Aariel Maynor, 30, the suspect arrested in the murder of Beverly Hills philanthropist Jacqueline Avant, 81, has pleaded guilty to the murder and other charges. Maynor is scheduled to be sentenced on March 30. He faces up to 170 years in prison.
“This crime continues to shock the conscience. Mrs. Avant’s death was a tragic loss felt by our entire community,” District Attorney Gascón said in a statement. “In this case, the defendant is facing 170 years to life in prison and is ineligible for elderly parole. Our Bureau of Victim Services will continue to be in contact with the family and their representatives to offer trauma-informed services.”
Maynor shot and killed Avant at her home in the Trousdale Estates neighborhood in the early morning of Dec. 1. Along with Avant, Maynor also shot at a security guard on the property.
Maynor then broke into a house in the Hollywood Hills later that same morning. In the process of stealing items from the home, he accidentally shot himself in the foot. Police say they found Maynor incapacitated in the backyard of the home.
Mayor has pleaded guilty to first-degree murder, attempted murder and possession of a firearm by a felon, in addition to two counts of first-degree residential burglary with person present.
By the time he shot Avant on Dec. 1, Maynor had spent nearly 10 years in prison for two separate charges of second-degree robbery, with additional charges of domestic violence, grand theft, and inflicting great bodily injury. Just months prior to December, Maynor was released on parole from his latest stint in prison for second degree robbery with enhancements for a prior felony.
Maynor made occasional social media posts from prison. In January 2017, he wrote on Facebook, “This my last year. I can’t wait to do big things.” A year later, in March, he marked his release with another post. “Just got out of prison Saturday,” he wrote.
The release was short-lived. On Nov. 1, 2018, he pleaded guilty to second-degree robbery. Under California’s Three Strikes law, second strike offenders receive doubled sentences, giving him a sentence of four years. A spokesperson for the District Attorney’s office confirmed to the Courier that “the strike was used to double his sentence.”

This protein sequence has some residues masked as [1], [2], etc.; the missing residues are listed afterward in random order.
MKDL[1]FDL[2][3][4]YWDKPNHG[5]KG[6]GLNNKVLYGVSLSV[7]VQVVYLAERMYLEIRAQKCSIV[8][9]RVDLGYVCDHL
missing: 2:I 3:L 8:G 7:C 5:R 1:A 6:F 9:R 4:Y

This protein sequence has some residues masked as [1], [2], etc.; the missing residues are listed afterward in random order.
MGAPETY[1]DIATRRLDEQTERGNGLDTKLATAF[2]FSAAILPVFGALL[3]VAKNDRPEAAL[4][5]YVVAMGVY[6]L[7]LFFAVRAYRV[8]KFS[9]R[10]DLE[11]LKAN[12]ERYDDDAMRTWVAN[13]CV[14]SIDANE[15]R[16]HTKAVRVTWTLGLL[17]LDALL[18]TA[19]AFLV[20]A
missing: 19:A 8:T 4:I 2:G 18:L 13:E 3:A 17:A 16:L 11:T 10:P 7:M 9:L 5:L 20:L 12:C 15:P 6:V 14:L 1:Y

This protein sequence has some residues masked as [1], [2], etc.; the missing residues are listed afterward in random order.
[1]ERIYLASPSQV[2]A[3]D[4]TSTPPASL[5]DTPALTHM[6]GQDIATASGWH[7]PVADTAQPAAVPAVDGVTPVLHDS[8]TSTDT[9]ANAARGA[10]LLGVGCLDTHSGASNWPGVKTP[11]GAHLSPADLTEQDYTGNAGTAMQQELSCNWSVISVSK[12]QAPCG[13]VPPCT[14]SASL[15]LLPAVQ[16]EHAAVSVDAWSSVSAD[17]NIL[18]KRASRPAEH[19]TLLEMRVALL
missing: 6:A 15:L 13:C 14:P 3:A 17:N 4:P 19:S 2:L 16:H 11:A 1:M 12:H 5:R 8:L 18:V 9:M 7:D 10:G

Maynor was released on parole on Sept. 1, 2021, “after serving his full sentence as defined by law,” according to California Department of Corrections and Rehabilitation Information Officer Joe Orlando. This included credit for time-served. He was listed as transient while on parole.
The Beverly Hills Police Department (BHPD) led the investigation into Maynor. The murder came just days after Mark Stainbrook assumed the role of Police Chief.
“We are pleased to see Maynor will remain behind bars where he belongs. Our thoughts continue to be with the Avant family,” Stainbrook said in a statement.
Avant was an active philanthropist, serving as the president of the Neighbors of Watts, the support group for the South Central Community Child Care Center, in 1975, the entertainment chairman of the NOW benefit auction, and she sat on the board of directors for International Student Center at UCLA in 1980. She sat on the board of the Wallis Annenberg Center for the Performing Arts.
The family of Avant released a statement shortly after her death.
“The entire Avant family wishes to thank everyone for their outpouring of love, support, and condolences for Jacqueline Avant,” the statement said. “Jacqueline was an amazing woman, wife, mother, philanthropist, and a 55-year resident of Beverly Hills, who has made an immeasurable positive contribution and impact on the arts community. She will be missed by her family, friends, and all of the people she has helped throughout her amazing life.”